Western Burrowing Cray, Engaeus merosetosus
Engaeus crayfish are known as the burrowing or terrestrial crayfish. They are all small species usually under 70 mm head to tail and some species can be found well away from water in suburban lawns or the sides of mountains. There are 35 species found in Australia with 23 of those found in Victoria.
Pierre Horwitz in 1990 described Engaeus merosetosus with the holotype from Waurn Ponds in Victoria. The species occurs predominantly in the Geelong-Ballarat region, Victoria, Australia. It has been found in the upper reaches of the Werribee River and just across the Great Dividing Range in the upper reaches of the Loddon and Tullaroop drainages (Horwitz 1990).
Engaeus merosetosus has been assessed as Least Concern by the IUCN. This species is relatively broadly distributed, and there is no evidence that it is experiencing declines at the present time. This species has an estimated extent of occurrence of 5,292 km2 (IUCN 2015).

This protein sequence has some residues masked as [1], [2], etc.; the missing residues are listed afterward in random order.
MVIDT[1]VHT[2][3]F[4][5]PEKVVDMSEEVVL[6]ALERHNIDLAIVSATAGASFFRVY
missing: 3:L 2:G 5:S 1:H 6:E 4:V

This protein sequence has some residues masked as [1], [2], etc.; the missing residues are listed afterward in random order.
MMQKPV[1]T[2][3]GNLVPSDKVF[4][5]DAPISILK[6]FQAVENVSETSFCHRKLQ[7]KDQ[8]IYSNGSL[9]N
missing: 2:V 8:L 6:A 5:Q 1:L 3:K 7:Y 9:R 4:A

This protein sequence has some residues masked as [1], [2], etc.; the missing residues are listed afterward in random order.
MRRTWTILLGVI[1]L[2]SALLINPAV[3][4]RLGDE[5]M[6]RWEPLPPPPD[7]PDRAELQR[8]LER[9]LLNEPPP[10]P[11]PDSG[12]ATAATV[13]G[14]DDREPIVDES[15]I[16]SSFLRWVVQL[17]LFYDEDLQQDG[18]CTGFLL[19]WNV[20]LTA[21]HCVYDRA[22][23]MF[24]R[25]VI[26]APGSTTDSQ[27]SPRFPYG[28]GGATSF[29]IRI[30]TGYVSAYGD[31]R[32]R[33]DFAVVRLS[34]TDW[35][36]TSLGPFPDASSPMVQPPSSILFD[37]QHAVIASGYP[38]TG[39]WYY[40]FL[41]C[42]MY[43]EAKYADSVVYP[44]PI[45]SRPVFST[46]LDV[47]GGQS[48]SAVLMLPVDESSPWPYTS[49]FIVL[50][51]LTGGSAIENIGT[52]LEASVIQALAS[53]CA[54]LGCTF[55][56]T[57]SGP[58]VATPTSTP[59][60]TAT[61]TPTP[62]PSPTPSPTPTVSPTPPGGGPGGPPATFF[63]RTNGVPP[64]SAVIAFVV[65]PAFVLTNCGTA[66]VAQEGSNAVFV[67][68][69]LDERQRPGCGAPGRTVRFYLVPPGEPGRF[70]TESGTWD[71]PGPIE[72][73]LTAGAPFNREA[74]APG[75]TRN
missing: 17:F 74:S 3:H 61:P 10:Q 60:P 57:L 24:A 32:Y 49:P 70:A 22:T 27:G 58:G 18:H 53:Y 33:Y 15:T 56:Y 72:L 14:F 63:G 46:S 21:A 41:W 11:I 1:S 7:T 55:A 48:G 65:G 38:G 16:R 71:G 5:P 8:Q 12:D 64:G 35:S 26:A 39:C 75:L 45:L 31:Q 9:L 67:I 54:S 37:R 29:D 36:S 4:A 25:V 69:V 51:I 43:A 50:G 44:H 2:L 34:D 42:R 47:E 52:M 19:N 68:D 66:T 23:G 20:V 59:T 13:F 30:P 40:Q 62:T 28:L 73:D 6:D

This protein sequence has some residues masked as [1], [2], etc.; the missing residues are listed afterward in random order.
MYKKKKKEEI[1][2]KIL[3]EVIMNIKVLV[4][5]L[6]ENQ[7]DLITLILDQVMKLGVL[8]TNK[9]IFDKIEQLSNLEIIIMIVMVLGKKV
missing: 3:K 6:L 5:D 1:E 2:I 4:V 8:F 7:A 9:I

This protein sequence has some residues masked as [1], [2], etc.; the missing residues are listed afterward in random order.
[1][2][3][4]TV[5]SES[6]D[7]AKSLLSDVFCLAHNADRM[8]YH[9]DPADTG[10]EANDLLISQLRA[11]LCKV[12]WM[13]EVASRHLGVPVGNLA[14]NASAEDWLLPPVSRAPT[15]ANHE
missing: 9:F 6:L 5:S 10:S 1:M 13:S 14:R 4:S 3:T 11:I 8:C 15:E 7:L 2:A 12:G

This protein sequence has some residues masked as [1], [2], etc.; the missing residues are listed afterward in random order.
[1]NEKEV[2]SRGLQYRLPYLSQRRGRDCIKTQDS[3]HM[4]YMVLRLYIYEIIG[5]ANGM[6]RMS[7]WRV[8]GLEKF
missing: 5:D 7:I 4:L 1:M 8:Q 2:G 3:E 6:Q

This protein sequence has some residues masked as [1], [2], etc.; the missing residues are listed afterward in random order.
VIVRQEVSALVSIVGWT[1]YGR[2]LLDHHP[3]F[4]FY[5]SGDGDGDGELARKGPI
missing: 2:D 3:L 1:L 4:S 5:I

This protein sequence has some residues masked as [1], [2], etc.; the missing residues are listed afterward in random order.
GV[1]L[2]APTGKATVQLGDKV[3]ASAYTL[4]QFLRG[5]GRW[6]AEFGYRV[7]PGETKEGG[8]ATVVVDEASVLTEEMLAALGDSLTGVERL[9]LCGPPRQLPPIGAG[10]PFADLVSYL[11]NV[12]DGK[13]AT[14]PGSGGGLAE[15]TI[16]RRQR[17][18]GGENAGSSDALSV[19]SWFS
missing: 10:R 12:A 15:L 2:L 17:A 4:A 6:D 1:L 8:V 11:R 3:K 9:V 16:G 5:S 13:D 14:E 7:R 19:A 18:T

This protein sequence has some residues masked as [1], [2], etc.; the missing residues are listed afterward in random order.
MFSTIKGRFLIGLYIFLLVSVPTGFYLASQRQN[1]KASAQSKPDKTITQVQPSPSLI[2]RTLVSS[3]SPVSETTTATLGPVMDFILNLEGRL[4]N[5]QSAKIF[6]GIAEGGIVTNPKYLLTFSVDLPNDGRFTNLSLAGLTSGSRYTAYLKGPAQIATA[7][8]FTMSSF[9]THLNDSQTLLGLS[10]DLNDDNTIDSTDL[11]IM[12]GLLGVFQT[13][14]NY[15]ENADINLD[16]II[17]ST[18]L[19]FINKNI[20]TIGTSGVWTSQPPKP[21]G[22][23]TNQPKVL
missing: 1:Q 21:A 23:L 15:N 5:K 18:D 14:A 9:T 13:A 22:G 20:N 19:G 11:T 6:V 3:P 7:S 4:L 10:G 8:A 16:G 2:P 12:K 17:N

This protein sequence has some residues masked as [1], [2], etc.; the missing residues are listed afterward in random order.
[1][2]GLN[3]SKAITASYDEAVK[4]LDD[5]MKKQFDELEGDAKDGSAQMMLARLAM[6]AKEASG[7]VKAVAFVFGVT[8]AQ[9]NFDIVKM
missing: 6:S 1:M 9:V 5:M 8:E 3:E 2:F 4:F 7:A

Horwitz 1990 did not record any berried females so the discovery of this berried female (44 eggs, 5.31 grams, 17.22 mm OCL) from Waurn Ponds Creek was a lucky find. The creek was low with just scattered puddles. Burrows were abundant most quite deep and all seemed water filled at least 200 mm down.
References and Further Reading
Horwitz, P. (1990). A taxonomic revision of species in the freshwater crayfish genus Engaeus Erichson (Decapoda: Parastacidae). Invertebrate Taxonomy 4: 427‐614.
IUCN Citation: Doran, N. and Horwitz, P. 2010. Engaeus merosetosus. The IUCN Red List of Threatened Species 2010: e.T153749A4540433. http://dx.doi.org/10.2305/IUCN.UK.2010-3.RLTS.T153749A4540433.en. Downloaded on 23 November 2015.
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